An editorial by Howard Hanna
In the last eight years, I’ve opened two restaurants: The Rieger in 2010 and Ça Va in 2014. Throughout that time, the federal minimum wage remained stagnant at $7.25 despite the rising cost of living. To me that seems profoundly unfair.
As a restaurant owner, I strongly support legislation that would raise the federal minimum wage to $15 by 2024. I also support gradually phasing out the tipped minimum wage to assure all workers get reliable living wages whatever their position.
Two things are clear: First, the minimum wage hasn’t kept up with the cost of living – $7.25 comes to just $15,080 a year for full-time workers. And second, paying higher wages has real bottom-line business benefits.
One of the industries that would be most impacted by raising the minimum wage is the restaurant and hospitality industry, and that impact will be positive. In the past, restaurant work was a real path out of poverty for many. When my mother immigrated to the US in the 1970s, she could see the possibility that her children could start in the service industry as a dishwasher, and then years later be the chef and owner of a restaurant. Similarly, people needing a second chance out of hard times could once find work in this industry and create a better life for themselves and their families.
Sadly, that’s not the reality for most today. Far too many people work long hard hours, yet still live in poverty. We need wages that a person working full time can actually live on.
In my experience, paying above minimum wage and treating our employees well has been a recipe for success. We’re looking forward to opening two new restaurants next year, while our existing businesses continue to grow.
We need dedicated employees whose goals align with ours to provide real hospitality and make our restaurants the best they can be. Paying above the current minimum wage has helped us hire and retain people and deliver a great experience to our guests.
The low-wage, high-turnover business model is not sustainable. Training new staff is time-consuming and expensive. Once someone has learned the job, we want them to stay so we can build institutional knowledge and a strong culture within our restaurants.
When people are paid fairly and feel respected, they care more about the business and are better team players. They are more careful about food waste and they’re more efficient.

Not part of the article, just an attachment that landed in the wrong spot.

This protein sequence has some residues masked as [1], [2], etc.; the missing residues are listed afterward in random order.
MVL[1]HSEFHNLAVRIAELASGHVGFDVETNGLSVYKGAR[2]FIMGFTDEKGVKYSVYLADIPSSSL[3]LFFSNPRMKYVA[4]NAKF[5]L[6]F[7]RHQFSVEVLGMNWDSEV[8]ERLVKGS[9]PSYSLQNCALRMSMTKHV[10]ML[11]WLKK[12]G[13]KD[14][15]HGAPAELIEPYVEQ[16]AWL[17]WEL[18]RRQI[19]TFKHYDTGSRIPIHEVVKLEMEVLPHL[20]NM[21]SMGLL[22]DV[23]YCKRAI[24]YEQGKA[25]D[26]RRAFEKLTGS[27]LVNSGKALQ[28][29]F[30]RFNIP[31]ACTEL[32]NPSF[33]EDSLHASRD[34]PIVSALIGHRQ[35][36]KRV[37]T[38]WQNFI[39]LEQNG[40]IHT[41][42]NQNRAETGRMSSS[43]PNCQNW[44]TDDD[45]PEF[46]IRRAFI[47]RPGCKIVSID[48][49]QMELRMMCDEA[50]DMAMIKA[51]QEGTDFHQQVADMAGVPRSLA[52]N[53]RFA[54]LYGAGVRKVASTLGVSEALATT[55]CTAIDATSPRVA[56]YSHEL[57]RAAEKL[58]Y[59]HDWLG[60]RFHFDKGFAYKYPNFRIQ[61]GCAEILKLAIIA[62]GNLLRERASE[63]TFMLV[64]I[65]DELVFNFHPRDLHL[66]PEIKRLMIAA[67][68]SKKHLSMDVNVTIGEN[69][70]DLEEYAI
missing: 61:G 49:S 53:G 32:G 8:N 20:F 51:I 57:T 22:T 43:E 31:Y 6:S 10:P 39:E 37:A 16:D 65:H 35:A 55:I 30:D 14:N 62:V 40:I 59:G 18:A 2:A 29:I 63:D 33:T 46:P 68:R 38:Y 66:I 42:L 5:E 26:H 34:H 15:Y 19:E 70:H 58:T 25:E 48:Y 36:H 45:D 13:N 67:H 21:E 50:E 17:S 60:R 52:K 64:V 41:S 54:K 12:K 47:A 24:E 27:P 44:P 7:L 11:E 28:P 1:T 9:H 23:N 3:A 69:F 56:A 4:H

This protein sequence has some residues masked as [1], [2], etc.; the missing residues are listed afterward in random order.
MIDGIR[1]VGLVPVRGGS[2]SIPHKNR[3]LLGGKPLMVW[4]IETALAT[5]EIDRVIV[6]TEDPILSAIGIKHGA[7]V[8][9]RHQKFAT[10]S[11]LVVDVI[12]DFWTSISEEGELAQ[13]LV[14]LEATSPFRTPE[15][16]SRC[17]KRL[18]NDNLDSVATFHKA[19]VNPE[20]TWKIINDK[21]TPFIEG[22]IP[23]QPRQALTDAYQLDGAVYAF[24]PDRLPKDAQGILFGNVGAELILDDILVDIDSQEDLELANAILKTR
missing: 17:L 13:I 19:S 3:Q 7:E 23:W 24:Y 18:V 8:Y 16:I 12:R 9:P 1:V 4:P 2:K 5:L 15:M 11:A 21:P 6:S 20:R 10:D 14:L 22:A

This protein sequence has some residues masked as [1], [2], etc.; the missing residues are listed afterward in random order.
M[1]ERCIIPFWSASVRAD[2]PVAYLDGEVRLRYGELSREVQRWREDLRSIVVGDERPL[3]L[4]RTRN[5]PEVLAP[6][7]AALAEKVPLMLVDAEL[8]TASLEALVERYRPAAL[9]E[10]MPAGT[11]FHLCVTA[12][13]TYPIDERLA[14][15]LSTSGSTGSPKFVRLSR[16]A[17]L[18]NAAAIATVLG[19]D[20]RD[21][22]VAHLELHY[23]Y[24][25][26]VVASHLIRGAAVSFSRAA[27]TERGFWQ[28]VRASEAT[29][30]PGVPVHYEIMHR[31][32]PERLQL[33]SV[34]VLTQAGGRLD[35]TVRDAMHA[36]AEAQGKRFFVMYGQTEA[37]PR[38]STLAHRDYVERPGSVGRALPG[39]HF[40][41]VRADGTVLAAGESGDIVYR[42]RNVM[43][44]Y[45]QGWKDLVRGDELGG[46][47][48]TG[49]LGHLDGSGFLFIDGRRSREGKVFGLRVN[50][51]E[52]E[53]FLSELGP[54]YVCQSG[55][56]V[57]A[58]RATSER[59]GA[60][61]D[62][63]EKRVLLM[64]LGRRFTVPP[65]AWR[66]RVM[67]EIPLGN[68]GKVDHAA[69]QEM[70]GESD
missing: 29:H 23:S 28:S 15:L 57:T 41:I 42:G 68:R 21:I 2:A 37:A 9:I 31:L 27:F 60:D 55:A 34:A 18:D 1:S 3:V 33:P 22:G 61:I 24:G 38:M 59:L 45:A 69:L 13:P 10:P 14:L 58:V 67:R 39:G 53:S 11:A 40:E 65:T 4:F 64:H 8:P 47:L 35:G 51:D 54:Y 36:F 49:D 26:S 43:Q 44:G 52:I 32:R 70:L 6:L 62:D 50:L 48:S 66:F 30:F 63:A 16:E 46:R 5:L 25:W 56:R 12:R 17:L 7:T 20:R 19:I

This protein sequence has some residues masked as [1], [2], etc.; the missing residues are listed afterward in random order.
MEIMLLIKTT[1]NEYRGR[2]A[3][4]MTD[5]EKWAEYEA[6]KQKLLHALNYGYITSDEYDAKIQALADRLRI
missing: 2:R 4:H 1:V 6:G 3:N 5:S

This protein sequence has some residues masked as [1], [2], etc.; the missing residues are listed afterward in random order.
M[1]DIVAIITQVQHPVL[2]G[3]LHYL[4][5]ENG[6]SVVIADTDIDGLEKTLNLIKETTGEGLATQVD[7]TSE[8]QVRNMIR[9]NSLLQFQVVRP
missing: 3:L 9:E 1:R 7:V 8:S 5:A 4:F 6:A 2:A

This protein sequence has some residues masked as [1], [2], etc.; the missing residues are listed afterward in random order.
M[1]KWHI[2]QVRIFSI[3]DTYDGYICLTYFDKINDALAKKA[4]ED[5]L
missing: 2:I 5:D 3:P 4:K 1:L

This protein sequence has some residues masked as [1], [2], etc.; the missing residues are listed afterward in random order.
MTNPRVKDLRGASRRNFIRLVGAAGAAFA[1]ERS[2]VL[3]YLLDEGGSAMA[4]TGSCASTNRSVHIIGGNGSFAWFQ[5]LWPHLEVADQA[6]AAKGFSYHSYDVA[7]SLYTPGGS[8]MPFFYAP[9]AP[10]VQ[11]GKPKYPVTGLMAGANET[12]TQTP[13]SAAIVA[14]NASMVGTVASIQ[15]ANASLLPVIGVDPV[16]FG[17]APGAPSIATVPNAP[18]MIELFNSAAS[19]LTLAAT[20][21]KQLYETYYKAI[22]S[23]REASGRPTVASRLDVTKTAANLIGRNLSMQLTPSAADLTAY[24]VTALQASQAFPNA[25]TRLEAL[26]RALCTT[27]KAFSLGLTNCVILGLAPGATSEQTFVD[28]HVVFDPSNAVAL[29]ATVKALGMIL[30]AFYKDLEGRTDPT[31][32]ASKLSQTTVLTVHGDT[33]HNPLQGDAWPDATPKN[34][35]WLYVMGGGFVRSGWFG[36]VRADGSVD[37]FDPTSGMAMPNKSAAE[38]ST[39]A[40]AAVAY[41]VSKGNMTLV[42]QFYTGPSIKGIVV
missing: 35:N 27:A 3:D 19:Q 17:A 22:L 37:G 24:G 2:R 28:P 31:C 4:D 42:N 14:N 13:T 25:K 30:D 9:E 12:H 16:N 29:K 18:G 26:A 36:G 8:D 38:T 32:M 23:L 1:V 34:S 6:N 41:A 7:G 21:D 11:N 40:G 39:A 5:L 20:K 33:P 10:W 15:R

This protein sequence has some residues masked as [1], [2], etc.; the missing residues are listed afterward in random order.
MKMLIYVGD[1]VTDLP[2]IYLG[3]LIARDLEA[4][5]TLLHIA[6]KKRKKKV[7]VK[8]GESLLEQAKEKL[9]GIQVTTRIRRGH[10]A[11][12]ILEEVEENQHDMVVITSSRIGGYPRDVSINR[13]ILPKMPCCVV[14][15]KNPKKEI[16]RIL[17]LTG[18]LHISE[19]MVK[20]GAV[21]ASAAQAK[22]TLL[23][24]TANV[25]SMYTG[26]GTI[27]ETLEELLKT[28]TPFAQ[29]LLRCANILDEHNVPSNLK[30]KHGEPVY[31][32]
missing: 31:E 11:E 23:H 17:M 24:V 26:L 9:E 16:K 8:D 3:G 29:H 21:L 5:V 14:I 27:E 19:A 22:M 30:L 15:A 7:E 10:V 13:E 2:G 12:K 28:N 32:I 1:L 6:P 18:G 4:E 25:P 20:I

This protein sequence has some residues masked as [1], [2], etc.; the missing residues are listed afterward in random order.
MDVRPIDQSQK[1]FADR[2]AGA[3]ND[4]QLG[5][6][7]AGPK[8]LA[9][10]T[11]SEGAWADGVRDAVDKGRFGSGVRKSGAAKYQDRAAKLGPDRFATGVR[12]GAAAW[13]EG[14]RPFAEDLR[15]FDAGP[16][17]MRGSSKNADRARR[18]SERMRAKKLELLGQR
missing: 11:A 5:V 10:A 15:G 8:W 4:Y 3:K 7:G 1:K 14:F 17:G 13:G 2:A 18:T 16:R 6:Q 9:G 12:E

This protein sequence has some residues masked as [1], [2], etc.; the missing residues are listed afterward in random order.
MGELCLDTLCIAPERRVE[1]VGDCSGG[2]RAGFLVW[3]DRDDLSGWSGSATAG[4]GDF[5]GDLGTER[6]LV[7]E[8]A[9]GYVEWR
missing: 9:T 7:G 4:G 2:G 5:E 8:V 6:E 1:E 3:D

They look out for our best interests because we’ve created a culture of respect.
Raising the minimum wage raises everyone up. It puts more money in the hands of those who most need to spend it, and it will boost the economy. Workers who are paid a decent wage are a key customer base for local businesses.
I want workers to earn enough to not just live but thrive. I want people to be able to afford to live closer to work and spend less time, money and energy commuting back and forth. Raising the minimum wage will provide a stronger wage floor upon which people can build toward their dreams for things like home ownership or entrepreneurship.
It hurts us all when some businesses pay so little that their employees can’t make a living. People working full time shouldn’t have to depend on public assistance to cover basics like rent and food. Raising the minimum wage levels the playing field for businesses that are paying their fair share and are invested in their staff and their communities.
I understand that a substantial increase in the minimum wage takes adjustment, which is why I support the Raise the Wage Act’s gradual phase-in. This gives businesses time to ramp up and experience benefits such as lower turnover, increased consumer spending and happier customers.
Every day, for breakfast, lunch, dinner, and late night, restaurants work to feed and nourish you. We create the spaces for you to celebrate in when you’re up, and to lift you up when you’re down. It’s hard work, long hours and everyone’s role is important to that effort.
Raising the minimum wage will lift up workers, lift up businesses, and lift up our economy. It’s good for our communities and it’s good for our country.
Howard Hanna is the owner of The Rieger and Ça Va restaurants in Kansas City, Mo. He is a member of Business for a Fair Minimum Wage.